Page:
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Book Review: The Sacrifice by Charlie Higson

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The Sacrifice by Charlie Higson follows on from The Fear and focuses on the stories of Small Sam & The Kid and Shadowman. The book took me a few chapters to get back into the world and the story but this was helped with a lot of references to the previous books from Higson.

Sam & The Kid have managed to stumble their way through the no-go zone to reach the safety of Ed in the Tower of London. But Sam’s mission to find his sister isn’t over as his sister isn’t there. Sam learns that his sister might be at Buckingham Palace. The kids in the Tower of London don’t ever go into the no-go zone as the adults behave differently there making it much more dangerous.

Tish a lone girl comes towards the Tower of London from the no-go zone being chased by disease-ridden adults screaming for help. Tish fully dressed in green is rescued by Ed and his crew, taken back to the Tower of London and housed with Sam & The Kid.

Meanwhile deep in the heart of the no-go zone Shadowman continues to follow the The Fear the army of diseased adults led by St. George. Shadowman has noticed the unusual behaviour of the adults; the way St. George seems to command the army without any verbal communication and the sentinels – adults who stand with their arms out unmoving. Shadowman is watching as the ranks of the army swell everyday. More and more adults joining the army as if drawn there.

Tish convinces Sam & The Kid that Ed will never let them leave the Tower, but that she can get them to Buckingham Palace and then she can go home to her temple nearby. Tish creates a distraction at the Tower of London and all three of them escape back into the no-go zone.

When Ed learns that they have gone he feels guilty, he feels responsible for Sam & The Kid. Ed knows that Sam & The Kid will be heading for Buckingham Palace, knowing that Sam is hoping to find his sister there. Ed and his crew go into the no-go zone in search of Sam & The Kid.

While in this dangerous no-go zone Ed and his crew meet Nicola the Prime Minister in the Houses of Parliament. Nicola tells him that she’s met DogNut (a character who left the Tower of London in a previous book sometime ago) and that DogNut was also heading to Buckingham Palace. Nicola tells Ed about David the leader at Buckingham Palace and how untrustworthy he is.

Ed tells Nicola the story of Sam, The Kid & Tish hoping she’ll know something about them. Nicola reveals that Tish must be is a missionary from St. Paul’s Cathedral. Nicola explains that a religious nutter named Matt has a group of kids at St. Paul’s who all wear green. For the first time in The Enemy Series all the groups of kids know about each other.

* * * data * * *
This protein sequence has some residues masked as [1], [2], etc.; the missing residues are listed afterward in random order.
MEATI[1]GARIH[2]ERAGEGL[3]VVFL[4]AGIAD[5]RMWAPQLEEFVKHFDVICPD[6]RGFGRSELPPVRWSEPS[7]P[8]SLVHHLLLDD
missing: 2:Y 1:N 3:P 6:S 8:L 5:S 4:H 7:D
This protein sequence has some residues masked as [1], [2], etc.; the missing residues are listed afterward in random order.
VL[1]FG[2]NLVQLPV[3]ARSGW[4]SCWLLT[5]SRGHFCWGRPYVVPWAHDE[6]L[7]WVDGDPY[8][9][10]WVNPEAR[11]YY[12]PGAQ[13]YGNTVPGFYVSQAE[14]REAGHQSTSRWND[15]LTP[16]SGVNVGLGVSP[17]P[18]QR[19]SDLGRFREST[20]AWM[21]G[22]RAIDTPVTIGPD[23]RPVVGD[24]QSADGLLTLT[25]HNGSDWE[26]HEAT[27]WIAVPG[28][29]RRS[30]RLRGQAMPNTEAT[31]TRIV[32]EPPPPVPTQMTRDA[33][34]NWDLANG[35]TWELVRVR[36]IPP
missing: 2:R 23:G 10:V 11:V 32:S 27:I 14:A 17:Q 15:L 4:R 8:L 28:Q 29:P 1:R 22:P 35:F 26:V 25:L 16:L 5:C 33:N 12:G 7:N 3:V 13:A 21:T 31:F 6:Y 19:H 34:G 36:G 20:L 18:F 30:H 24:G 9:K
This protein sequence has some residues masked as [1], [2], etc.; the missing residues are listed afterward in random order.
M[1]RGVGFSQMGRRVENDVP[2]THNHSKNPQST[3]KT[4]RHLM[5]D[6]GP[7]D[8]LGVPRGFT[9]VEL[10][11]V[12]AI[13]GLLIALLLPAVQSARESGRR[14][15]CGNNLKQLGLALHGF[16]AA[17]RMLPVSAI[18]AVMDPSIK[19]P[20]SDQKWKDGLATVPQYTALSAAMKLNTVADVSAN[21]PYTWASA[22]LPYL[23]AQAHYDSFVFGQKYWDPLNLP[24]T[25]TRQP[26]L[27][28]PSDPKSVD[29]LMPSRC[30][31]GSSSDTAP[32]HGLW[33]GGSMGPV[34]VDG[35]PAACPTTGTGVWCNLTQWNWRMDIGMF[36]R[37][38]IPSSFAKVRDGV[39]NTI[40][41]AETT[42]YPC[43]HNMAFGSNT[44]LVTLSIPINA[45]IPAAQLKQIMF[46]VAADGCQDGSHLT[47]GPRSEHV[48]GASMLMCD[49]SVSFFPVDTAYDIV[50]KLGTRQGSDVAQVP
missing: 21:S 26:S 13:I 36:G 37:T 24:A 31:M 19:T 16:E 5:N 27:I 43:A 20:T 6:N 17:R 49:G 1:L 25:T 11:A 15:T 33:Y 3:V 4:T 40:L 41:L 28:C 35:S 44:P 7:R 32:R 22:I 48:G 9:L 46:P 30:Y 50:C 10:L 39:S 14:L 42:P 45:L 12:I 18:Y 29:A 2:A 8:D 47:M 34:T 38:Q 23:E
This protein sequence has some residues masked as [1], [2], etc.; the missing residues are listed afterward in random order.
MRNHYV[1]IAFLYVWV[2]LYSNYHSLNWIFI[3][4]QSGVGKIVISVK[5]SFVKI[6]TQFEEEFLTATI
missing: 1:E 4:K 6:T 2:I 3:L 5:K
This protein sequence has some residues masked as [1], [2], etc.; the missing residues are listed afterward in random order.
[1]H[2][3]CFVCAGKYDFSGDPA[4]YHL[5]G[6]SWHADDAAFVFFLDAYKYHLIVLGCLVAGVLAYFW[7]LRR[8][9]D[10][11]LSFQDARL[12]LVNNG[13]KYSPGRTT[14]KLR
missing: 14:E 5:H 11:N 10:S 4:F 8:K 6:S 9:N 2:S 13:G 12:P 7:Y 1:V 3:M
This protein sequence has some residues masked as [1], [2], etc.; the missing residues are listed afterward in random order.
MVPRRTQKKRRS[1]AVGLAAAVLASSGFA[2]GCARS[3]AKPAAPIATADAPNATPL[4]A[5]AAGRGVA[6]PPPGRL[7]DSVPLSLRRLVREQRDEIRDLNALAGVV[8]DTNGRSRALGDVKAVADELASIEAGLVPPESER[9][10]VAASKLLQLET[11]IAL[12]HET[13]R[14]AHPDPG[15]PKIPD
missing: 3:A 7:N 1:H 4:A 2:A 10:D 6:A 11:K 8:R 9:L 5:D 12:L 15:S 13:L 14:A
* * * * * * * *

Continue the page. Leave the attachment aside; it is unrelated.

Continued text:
Shadowman seems to have worked out that the sentinels are sending singles on a frequency that the kids can’t hear but dogs can. But who are they signalling too? What does this signal mean? Most importantly who is controlling the sentinels?

Tish has manipulated Sam & The Kid with them ending up at St. Paul’s. Among all the constant chanting, music and incense Mad Matt welcomes The Lamb and The Goat (Sam & The Kid) to St. Paul’s. Mad Matt decides The Goat (The Kid) should be sacrificed to Wormwood a diseased adult they keep locked up.

Wormwood isn’t just any diseased adult; he seems to remember things from before he was diseased. Although Wormwood’s mind is fragmented he remembers that the disease effecting all adults started in bugs in the jungle and then transferred to man. The Kid convinces Wormwood not to eat him and to help him escape, The Kid offering Wormwood his freedom in exchange for not eating him.

Shadowman has had close calls in the past, but this is set to be his closest. Shadowman see’s some kids about to attack some of the diseased adults in the street, unaware that close by inside a tyre centre The Fear army are sleeping. Shadowman goes to warn the kids but they don’t listen. Shadowman ends up trying to save them, ending up badly injured. Shadowman limps a long being chased by a slower herd of about twenty diseased ravenously hungry adults. Shadowman knows that he can’t keep in front of them forever as feels his body tiring.

Meanwhile Ed and his crew arrive at St. Paul’s and rescue Sam. The Kid and Wormwood are gone from the seller where they were being held, escaping in the tunnels underneath. By this time the army of adults led by St. George have made their way to St. Paul’s and overwhelm it after the kids inside. Ed, most of his crew and Sam escape to a building close to St. Paul’s.

Ed, his crew and Sam are trapped in this building as the hordes of adults approach. Ed goes deeper into the building in search of an escape route and finds The Kid. Sam & The Kid are reunited and The Kid tells them about Wormwood. Wormwood helps them escape by instructing the hordes to stand still, the kids walking through the hordes of still disease-ridden adults which are like statues.

The Sacrifice ends with Ed, his crew, Sam & The Kid seeing a lone kid limping a long – Shadowman. Ed and his crew save Shadowman from the herd slowly following him. Once they reach safety all of the kids know one thing, that things are changing.

Higson‘s use of description, settings and pace of the story are brilliant as usual; however there was less action in this book than previous ones. I liked Higson‘s use of different characters perspectives throughout the book and liked that towards the end of the book he added to the overarching storyline.